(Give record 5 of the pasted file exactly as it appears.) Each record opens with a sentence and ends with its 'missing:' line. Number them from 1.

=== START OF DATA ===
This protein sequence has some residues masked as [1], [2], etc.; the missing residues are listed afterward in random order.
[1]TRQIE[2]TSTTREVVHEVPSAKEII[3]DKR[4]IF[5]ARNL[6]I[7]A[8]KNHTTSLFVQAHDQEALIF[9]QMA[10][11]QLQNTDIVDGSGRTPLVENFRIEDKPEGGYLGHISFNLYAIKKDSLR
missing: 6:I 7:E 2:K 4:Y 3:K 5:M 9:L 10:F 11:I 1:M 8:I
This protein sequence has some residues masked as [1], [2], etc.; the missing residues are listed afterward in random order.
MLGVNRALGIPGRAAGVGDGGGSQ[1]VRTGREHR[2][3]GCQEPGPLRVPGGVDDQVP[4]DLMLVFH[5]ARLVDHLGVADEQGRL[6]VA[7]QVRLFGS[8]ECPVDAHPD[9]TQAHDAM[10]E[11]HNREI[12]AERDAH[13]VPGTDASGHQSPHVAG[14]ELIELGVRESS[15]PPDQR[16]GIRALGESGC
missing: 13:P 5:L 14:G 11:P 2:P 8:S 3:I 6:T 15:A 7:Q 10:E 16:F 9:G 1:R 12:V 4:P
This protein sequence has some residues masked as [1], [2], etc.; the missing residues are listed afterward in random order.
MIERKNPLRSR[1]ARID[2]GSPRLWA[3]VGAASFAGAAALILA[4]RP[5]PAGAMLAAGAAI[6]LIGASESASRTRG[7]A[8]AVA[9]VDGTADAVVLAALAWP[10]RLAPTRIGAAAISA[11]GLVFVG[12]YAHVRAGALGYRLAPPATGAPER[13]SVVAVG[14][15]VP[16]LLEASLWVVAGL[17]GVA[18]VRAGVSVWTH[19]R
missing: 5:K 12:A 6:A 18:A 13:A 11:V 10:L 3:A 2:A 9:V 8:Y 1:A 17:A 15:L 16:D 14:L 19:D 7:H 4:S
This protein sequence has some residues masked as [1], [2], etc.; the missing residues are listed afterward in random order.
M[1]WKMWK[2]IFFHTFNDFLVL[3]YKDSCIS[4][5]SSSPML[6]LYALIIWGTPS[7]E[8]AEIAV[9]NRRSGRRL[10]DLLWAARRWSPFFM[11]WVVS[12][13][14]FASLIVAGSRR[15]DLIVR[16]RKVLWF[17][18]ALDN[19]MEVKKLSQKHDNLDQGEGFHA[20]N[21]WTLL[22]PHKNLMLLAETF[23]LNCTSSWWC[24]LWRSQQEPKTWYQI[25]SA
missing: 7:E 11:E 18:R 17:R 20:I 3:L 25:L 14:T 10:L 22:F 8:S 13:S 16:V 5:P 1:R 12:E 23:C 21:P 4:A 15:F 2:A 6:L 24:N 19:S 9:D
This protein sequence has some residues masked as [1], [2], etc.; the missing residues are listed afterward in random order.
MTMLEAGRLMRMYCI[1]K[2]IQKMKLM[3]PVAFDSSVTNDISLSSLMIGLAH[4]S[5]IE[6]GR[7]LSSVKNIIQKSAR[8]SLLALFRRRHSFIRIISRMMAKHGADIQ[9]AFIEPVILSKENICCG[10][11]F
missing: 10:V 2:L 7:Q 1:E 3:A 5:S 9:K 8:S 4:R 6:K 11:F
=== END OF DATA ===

This protein sequence has some residues masked as [1], [2], etc.; the missing residues are listed afterward in random order.
MTMLEAGRLMRMYCI[1]K[2]IQKMKLM[3]PVAFDSSVTNDISLSSLMIGLAH[4]S[5]IE[6]GR[7]LSSVKNIIQKSAR[8]SLLALFRRRHSFIRIISRMMAKHGADIQ[9]AFIEPVILSKENICCG[10][11]F
missing: 10:V 2:L 7:Q 1:E 3:A 5:S 9:K 8:S 4:R 6:K 11:F